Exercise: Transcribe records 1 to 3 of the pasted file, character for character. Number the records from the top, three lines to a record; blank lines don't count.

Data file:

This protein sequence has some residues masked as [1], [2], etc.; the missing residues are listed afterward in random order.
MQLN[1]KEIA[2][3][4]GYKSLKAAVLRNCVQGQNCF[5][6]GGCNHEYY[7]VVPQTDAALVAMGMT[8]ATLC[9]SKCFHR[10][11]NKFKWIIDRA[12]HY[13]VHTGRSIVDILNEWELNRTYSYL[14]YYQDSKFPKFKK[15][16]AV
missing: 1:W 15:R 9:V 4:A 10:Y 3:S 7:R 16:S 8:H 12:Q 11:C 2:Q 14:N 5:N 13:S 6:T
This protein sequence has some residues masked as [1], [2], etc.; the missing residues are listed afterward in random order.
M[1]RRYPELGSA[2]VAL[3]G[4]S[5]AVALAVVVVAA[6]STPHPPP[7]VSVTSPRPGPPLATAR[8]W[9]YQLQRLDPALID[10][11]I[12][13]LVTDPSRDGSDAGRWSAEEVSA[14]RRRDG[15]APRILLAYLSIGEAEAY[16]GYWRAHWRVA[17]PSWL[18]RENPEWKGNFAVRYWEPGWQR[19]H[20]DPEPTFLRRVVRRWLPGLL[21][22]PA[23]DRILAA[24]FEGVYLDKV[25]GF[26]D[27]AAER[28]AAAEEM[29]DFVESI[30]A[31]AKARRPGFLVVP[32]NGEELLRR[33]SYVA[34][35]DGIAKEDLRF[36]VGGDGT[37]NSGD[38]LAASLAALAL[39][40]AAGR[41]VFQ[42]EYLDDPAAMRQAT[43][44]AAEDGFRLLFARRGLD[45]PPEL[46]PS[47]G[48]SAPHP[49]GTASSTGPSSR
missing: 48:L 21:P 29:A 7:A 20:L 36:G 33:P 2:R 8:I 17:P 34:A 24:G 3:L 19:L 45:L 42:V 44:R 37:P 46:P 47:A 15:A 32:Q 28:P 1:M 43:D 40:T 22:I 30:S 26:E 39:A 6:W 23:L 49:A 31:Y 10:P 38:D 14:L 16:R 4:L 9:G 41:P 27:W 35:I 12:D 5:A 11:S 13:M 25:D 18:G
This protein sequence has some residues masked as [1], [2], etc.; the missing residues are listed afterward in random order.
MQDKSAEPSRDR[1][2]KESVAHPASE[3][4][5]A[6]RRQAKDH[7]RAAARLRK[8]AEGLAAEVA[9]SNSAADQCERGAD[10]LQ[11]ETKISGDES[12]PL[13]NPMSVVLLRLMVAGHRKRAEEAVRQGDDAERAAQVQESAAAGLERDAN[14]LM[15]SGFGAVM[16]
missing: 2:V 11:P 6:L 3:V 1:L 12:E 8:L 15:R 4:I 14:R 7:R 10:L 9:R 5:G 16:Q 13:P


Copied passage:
This protein sequence has some residues masked as [1], [2], etc.; the missing residues are listed afterward in random order.
MQLN[1]KEIA[2][3][4]GYKSLKAAVLRNCVQGQNCF[5][6]GGCNHEYY[7]VVPQTDAALVAMGMT[8]ATLC[9]SKCFHR[10][11]NKFKWIIDRA[12]HY[13]VHTGRSIVDILNEWELNRTYSYL[14]YYQDSKFPKFKK[15][16]AV
missing: 1:W 15:R 9:V 4:A 10:Y 3:S 7:R 16:S 8:H 12:Q 11:C 2:Q 14:N 5:N 13:S 6:T
This protein sequence has some residues masked as [1], [2], etc.; the missing residues are listed afterward in random order.
M[1]RRYPELGSA[2]VAL[3]G[4]S[5]AVALAVVVVAA[6]STPHPPP[7]VSVTSPRPGPPLATAR[8]W[9]YQLQRLDPALID[10][11]I[12][13]LVTDPSRDGSDAGRWSAEEVSA[14]RRRDG[15]APRILLAYLSIGEAEAY[16]GYWRAHWRVA[17]PSWL[18]RENPEWKGNFAVRYWEPGWQR[19]H[20]DPEPTFLRRVVRRWLPGLL[21][22]PA[23]DRILAA[24]FEGVYLDKV[25]GF[26]D[27]AAER[28]AAAEEM[29]DFVESI[30]A[31]AKARRPGFLVVP[32]NGEELLRR[33]SYVA[34][35]DGIAKEDLRF[36]VGGDGT[37]NSGD[38]LAASLAALAL[39][40]AAGR[41]VFQ[42]EYLDDPAAMRQAT[43][44]AAEDGFRLLFARRGLD[45]PPEL[46]PS[47]G[48]SAPHP[49]GTASSTGPSSR
missing: 48:L 21:P 29:A 7:A 20:L 36:G 33:P 2:R 8:I 17:P 34:A 24:G 3:L 19:L 45:L 42:V 44:R 37:P 46:P 47:A 15:A 32:Q 28:P 1:M 43:D 40:T 22:I 30:S 26:E 39:A 6:W 23:L 49:A 31:Y 10:P 38:D 14:L 16:R 4:L 9:G 41:P 27:W 35:I 12:D 5:A 11:S 13:M 25:D 18:G
This protein sequence has some residues masked as [1], [2], etc.; the missing residues are listed afterward in random order.
MQDKSAEPSRDR[1][2]KESVAHPASE[3][4][5]A[6]RRQAKDH[7]RAAARLRK[8]AEGLAAEVA[9]SNSAADQCERGAD[10]LQ[11]ETKISGDES[12]PL[13]NPMSVVLLRLMVAGHRKRAEEAVRQGDDAERAAQVQESAAAGLERDAN[14]LM[15]SGFGAVM[16]
missing: 2:V 11:P 6:L 3:V 1:L 12:E 8:L 15:R 4:I 14:R 7:R 10:L 9:R 5:G 16:Q 13:P